Have you shared an ELM story? What was it?

Monday, January 24, 2011

Weeding: The Same in Libraries and Gardens

 Occasionally libraries need to weed their collection. I was recently working on weeding the collection at one of the elementary schools I am student teaching at. My cooperating teacher was trying to get the teacher resource rooms cleaned out a bit. We got rid of all the VHS tapes since they have become an obsolete format and we got rid of the professional books that the teachers never come to check out. The picture you see on the left is the cover of a book we discovered. The book was from 1984, and if you view the page below, you will realize how much this book needed to be weeded. This book was outdated, it really only addressed the female side of this issue, and it was much too wordy for any child to be expected to sit through. It may be a worthy topic of discussion, but there has to be a better book out there. I shared this book with my boyfriends mom and with my own mom. They both said that there needed to be a more child friendly book available, and a book for little boys. If you would like to view more of this book check it out on Google Books.

Friday, January 7, 2011

Beverly Cleary- Introduction into Chapter Books.

My second graders are ready to move on to more complicated chapter books. We want to begin reading books that are harder than Junie B. Jones and Magic Tree House Books. My cooperating teacher suggested Beverly Cleary books. I suggest not using them. After reading the beginning of a number of her books we realized they were very dull because they were written in the 50's. I have decided to finish the Beverly Cleary author study with some Beverly Cleary games on her website and a booktalk about the Ramona books. I still want these books to circulate after all! The book talk will involve viewing the trailer for Ramona and Beezus movie. I will talk about the Ramona books and read a short section to them. After this, I will introduce the students to the Laura Ingalls books. I might do a book talk like the Ramona books, or  I may just begin reading the books to them. I need to look the books over before I decide. I think the Little House books will work out nicely because there are also easy Laura Ingalls books which I can put in their book baskets, and there is an online extension for computer lab time.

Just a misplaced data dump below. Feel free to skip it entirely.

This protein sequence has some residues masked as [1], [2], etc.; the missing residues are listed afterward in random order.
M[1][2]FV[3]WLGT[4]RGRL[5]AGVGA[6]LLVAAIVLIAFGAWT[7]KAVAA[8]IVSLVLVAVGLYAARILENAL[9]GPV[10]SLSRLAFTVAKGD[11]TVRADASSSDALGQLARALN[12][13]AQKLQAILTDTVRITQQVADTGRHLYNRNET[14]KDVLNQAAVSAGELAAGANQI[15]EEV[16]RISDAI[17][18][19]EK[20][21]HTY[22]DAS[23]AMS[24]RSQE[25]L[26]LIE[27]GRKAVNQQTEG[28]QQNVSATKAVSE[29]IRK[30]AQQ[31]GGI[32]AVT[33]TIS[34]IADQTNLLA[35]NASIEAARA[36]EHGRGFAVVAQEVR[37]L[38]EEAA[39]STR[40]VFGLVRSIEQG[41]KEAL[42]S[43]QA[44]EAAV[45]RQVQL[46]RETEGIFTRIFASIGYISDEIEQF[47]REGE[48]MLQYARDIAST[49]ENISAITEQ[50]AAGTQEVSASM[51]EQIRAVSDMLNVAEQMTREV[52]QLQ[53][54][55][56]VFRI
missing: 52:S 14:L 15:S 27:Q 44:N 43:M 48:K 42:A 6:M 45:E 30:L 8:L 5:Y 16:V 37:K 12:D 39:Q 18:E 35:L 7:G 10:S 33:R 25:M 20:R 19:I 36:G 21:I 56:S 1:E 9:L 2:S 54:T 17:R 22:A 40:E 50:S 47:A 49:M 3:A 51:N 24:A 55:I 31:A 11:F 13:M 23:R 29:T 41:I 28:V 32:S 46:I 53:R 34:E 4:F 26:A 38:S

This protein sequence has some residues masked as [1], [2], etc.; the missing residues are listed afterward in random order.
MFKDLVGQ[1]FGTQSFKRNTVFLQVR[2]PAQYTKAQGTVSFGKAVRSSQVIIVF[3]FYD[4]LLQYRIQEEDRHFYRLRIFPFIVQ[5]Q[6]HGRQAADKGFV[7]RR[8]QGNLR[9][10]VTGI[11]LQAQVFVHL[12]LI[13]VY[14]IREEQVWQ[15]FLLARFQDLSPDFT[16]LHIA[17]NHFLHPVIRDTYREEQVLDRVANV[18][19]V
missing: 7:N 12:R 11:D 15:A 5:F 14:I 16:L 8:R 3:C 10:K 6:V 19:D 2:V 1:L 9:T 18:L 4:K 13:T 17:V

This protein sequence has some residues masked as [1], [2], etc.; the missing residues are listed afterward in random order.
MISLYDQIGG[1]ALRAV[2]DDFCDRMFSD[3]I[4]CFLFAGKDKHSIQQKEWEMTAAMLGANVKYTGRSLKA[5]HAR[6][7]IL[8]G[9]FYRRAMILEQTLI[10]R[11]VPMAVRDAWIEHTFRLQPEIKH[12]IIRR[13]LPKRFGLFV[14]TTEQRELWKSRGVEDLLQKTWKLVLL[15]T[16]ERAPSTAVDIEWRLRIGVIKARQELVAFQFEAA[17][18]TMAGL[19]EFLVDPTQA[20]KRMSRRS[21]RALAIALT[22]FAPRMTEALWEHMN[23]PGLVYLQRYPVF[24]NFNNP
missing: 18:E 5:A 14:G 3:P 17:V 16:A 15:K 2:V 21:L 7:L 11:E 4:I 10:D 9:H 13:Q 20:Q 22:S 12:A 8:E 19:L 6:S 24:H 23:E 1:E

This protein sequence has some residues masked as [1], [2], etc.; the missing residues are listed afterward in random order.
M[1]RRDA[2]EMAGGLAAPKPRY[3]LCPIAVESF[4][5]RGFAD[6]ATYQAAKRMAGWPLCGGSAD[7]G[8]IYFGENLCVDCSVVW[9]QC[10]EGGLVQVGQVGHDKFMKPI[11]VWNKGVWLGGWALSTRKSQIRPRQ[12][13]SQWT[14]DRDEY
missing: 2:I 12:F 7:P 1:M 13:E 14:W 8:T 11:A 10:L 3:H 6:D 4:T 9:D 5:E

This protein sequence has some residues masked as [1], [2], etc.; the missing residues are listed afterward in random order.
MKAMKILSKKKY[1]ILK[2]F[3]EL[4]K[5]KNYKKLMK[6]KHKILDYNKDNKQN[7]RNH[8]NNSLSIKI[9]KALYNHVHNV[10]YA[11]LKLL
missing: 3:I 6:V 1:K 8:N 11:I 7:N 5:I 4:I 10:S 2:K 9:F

Thursday, January 6, 2011

Shelf Markers